Measuring bone density is valuable for predicting the risk of fractures in any area, but measuring a specific area is the best method to predict fractures in that area.
For example, to forecast the risk of fracturing a femur, it is best to measure the bone density of the femur.
For the bone density measurement method for clinical use, dual energy x-ray absorptiometry (DXA) is most widely used, and there are various other methods such as quantitative computed tomography (QCT), ultrasound, etc.
When determining bone density, T-values and Z-values are mainly used, rather than the absolute values measured.
T-values are the standard deviation compared to the average bone density of the young adults in the same gender group, which mean the difference from healthy adults.
On the other hand, Z-values represent a difference from the average bone density of the same age group.
As to postmenopausal women and men over 50, osteoporosis is diagnosed according to T-values, and infants, adolescents, premenopausal women and men under the age of 50 are judged by Z-values.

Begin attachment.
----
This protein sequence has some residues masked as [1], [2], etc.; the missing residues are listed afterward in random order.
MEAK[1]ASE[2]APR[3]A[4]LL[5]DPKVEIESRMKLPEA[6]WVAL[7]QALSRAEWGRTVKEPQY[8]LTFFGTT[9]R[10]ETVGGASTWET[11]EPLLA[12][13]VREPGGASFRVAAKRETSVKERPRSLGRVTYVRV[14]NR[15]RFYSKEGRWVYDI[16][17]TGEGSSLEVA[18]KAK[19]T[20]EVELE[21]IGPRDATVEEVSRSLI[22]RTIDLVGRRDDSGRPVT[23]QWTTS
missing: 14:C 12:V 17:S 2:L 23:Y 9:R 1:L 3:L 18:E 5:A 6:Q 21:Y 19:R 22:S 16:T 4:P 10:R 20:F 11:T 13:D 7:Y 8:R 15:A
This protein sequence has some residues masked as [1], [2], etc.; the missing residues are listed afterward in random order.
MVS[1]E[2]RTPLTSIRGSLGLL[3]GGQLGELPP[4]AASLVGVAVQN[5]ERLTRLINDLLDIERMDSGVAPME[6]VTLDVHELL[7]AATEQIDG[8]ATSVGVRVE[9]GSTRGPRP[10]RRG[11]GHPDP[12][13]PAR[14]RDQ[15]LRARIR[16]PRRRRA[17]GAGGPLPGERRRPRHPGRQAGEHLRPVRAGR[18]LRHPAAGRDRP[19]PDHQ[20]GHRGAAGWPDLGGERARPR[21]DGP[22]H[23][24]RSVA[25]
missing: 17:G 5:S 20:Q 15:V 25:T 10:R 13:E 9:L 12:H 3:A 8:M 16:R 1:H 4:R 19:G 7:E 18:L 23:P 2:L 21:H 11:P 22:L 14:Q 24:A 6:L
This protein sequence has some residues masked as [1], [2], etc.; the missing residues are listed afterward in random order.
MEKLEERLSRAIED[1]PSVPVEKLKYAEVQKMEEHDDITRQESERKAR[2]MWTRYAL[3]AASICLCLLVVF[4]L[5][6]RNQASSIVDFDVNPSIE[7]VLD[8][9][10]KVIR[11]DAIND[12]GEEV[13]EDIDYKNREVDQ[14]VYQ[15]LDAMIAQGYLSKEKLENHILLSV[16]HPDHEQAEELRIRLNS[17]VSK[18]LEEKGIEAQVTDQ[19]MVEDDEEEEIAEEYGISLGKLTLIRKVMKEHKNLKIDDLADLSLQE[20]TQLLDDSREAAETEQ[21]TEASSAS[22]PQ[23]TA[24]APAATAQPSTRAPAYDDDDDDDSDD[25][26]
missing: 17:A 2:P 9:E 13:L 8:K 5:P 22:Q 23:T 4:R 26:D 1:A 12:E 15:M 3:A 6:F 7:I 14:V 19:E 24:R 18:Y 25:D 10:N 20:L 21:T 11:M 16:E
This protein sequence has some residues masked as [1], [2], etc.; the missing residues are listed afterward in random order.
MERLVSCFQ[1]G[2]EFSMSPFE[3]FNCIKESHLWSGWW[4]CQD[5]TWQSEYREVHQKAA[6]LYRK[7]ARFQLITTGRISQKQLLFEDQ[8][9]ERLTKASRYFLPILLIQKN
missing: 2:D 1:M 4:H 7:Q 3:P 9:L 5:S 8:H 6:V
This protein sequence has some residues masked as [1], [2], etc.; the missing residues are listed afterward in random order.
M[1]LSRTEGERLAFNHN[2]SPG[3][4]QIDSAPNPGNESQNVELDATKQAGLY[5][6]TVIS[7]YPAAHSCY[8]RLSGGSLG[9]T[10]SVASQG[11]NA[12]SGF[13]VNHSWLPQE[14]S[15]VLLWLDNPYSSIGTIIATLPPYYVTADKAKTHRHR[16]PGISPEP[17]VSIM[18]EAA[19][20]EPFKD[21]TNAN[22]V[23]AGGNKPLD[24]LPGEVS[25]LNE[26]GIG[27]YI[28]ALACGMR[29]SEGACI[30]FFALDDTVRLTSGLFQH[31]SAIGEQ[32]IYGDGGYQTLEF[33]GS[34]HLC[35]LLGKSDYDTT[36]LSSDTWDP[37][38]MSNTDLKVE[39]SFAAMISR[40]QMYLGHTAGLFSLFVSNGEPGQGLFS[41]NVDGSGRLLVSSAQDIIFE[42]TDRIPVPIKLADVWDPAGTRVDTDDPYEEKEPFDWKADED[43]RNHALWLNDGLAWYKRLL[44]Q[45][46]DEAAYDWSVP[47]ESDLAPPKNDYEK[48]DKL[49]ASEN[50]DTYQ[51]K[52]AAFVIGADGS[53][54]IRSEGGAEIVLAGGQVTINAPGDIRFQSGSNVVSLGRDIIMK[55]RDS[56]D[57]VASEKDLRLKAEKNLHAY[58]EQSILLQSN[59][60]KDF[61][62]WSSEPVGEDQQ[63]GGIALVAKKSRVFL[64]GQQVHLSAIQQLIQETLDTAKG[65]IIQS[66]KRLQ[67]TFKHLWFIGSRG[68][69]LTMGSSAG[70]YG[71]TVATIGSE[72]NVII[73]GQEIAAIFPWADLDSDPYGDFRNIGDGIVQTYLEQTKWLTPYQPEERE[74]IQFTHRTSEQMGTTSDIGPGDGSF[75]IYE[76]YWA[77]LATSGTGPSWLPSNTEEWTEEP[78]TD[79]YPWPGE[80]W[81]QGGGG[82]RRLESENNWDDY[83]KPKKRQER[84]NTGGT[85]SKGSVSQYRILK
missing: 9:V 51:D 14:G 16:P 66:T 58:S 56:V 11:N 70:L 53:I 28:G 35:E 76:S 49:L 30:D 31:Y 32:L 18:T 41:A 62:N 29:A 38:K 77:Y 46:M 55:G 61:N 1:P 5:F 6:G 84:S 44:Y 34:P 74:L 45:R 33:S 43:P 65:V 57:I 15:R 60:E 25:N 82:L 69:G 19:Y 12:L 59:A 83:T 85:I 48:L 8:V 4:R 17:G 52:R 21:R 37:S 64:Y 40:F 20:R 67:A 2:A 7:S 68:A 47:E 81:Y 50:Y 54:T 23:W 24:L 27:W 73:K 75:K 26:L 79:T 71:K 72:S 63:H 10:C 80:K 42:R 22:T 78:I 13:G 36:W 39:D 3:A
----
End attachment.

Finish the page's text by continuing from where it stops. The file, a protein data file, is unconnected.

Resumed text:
If the T-value is less than -2.5, osteoporosis is diagnosed, and -1.0 to -2.5 will be determined as osteopenia. If the Z-value is less than -2.0, it is defined as ‘below the expected range for age’ and the possibility of secondary osteoporosis should be considered.
There are methods for measuring the central bones such ash backbone and thighbone, and for measuring the terminal bones such as upper limbs, feet and hands bones.
The World Health Organization's diagnostic method is based on measurements of the spine and femur, and if these two areas cannot be measured, it is recommended to measure the upper limb (the wrist).
Currently, the International Bone Density Institute recommend the bone density measurements for: